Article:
# Page:Popular Science Monthly Volume 76.djvu/246

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242
THE POPULAR SCIENCE MONTHLY

required to drive the feed water pump), and the quantity of heat ${\displaystyle H_{2}}$ is delivered to the condenser.

According to the first law of thermodynamics, the work ${\displaystyle W}$ must be equal to ${\displaystyle H_{1}-H_{2}}$, both quantities of heat being expressed in energy units. Therefore

 ${\displaystyle W=H_{1}-H_{2}}$ (9)

As far as the net result is concerned the operation of the steam engine may be thought of as (a) the conversion into work of the whole of the heat H1 from temperature T1, and (b) the reconversion of a

Fig. 1.

portion ${\displaystyle H_{2}}$ of this work into heat at temperature ${\displaystyle T_{2}}$. The regeneration[1] associated with process (a) is equal to ${\displaystyle H_{1}/T_{1}}$ according to equation (8), and the degeneration associated with process (b) is equal to ${\displaystyle H_{2}/T_{2}}$ according to equation (8). If the operation of the engine involves sweeping processes, then the degeneration ${\displaystyle H_{2}/T_{2}}$ must exceed the regeneration ${\displaystyle H_{1}/T_{1}}$, that is, we must have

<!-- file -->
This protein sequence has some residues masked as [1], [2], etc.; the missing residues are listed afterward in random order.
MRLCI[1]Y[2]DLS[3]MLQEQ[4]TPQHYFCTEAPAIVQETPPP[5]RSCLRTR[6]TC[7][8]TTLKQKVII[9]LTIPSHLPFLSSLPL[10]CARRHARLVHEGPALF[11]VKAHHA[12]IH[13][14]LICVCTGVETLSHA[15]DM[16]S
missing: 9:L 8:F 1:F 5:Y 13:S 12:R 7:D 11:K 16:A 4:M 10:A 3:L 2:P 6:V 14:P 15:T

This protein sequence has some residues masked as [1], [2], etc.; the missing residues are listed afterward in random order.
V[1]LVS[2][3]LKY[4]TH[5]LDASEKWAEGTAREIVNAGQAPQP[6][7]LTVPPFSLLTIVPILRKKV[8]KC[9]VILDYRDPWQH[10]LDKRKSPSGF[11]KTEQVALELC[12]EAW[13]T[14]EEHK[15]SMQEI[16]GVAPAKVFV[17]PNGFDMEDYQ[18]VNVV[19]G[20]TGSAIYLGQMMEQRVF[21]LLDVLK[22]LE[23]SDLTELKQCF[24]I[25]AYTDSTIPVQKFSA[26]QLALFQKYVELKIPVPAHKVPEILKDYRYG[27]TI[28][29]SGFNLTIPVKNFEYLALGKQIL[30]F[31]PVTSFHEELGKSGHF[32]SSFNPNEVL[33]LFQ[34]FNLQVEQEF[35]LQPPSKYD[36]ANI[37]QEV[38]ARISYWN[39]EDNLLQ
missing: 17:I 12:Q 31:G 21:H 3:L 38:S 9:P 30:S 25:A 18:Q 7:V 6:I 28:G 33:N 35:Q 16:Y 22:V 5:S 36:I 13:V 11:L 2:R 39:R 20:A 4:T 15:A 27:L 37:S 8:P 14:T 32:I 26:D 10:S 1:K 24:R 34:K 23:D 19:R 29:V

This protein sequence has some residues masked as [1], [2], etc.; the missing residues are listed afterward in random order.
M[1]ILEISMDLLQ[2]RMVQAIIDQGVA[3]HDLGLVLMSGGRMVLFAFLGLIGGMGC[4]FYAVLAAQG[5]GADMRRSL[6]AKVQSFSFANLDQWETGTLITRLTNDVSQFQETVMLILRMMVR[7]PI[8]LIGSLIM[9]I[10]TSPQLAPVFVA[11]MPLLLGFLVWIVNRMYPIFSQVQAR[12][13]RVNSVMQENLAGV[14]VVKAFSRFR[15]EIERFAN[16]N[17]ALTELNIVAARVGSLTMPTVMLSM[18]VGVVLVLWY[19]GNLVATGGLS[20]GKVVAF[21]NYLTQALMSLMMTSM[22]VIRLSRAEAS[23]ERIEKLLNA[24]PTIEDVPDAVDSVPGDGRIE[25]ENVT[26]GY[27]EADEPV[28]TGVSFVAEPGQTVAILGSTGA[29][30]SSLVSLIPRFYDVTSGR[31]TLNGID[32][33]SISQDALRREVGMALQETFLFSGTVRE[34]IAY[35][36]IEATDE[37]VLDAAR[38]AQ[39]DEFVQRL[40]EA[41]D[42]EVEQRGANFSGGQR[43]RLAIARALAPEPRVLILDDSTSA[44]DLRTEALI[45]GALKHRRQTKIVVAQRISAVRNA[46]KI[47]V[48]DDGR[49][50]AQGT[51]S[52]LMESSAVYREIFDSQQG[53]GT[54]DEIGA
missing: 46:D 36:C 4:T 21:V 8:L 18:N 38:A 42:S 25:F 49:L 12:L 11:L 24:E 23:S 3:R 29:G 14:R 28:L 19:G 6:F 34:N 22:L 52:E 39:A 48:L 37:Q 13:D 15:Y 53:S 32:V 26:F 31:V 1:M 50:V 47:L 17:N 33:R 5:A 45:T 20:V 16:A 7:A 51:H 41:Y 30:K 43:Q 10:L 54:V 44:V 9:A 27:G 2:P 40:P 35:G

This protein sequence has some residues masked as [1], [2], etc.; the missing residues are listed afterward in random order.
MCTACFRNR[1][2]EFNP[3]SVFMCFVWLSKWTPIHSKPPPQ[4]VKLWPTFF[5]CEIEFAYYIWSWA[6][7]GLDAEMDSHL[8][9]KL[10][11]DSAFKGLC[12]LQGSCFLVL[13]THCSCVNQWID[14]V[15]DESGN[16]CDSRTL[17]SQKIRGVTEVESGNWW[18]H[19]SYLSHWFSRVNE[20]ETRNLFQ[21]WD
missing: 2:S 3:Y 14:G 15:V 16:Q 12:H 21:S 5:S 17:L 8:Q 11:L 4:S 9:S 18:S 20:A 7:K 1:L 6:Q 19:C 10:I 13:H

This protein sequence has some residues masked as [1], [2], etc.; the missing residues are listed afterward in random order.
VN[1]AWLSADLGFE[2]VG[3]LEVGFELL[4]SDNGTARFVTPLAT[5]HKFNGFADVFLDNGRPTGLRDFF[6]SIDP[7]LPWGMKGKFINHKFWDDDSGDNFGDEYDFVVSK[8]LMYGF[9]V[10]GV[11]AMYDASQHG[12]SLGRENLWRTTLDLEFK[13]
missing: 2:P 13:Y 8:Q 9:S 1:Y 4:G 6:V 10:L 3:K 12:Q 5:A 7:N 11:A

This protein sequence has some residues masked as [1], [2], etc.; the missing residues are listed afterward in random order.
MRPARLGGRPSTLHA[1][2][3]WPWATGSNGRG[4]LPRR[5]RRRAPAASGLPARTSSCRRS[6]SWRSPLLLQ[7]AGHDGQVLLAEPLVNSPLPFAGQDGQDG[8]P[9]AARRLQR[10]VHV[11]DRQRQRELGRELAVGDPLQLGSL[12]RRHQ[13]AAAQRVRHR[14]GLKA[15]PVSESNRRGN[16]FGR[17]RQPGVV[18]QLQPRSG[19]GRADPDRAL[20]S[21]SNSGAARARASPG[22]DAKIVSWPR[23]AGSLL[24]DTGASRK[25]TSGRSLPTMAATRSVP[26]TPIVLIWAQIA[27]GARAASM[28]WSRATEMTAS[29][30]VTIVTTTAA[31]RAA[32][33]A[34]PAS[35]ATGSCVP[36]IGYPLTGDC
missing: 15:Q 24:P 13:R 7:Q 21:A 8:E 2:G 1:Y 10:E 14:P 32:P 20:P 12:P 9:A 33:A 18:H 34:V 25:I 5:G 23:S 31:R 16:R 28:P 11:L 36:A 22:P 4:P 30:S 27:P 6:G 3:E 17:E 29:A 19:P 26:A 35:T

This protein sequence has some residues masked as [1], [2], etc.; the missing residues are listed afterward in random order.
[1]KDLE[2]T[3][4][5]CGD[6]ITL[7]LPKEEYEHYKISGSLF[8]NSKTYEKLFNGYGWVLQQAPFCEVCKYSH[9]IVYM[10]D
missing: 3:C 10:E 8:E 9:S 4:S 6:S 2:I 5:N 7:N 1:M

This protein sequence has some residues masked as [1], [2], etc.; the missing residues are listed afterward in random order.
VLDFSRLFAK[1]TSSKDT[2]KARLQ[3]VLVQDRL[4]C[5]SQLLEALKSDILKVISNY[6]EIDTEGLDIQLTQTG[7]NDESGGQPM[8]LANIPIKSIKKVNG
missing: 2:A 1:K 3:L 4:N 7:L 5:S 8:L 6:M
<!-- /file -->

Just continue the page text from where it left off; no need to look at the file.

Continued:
style="text-align:center;"|${\displaystyle H_{2}/T_{2}>H_{1}/T_{1}}$ (10)

or, substituting the value of ${\displaystyle H_{2}}$ from equation (9) and solving for ${\displaystyle W}$, we have

 ${\displaystyle W<{\frac {T_{1}-T_{2}}{T_{1}}}H_{1}}$ (11)

The fractional part ${\displaystyle [(T_{1}-T_{2})/T_{1}]}$ of the heat ${\displaystyle H_{1}}$ which is converted into work by the engine is called the efficiency of the engine, and the inequality (11) shows that the efficiency of any engine working between temperatures ${\displaystyle T_{1}}$ and ${\displaystyle T_{2}}$ must be less than ${\displaystyle [(T_{1}-T_{2})/T_{1}]}$ whatever the nature of the working fluid and whatever the design of the engine.

The Perfect Engine.—An engine involving no irreversible or sweep-

1. To convert an amount of work ${\displaystyle W}$ into heat at a given temperature involves an amount of degeneration, and to convert the heat into work involves the same amount of what may be called thermodynamic regeneration.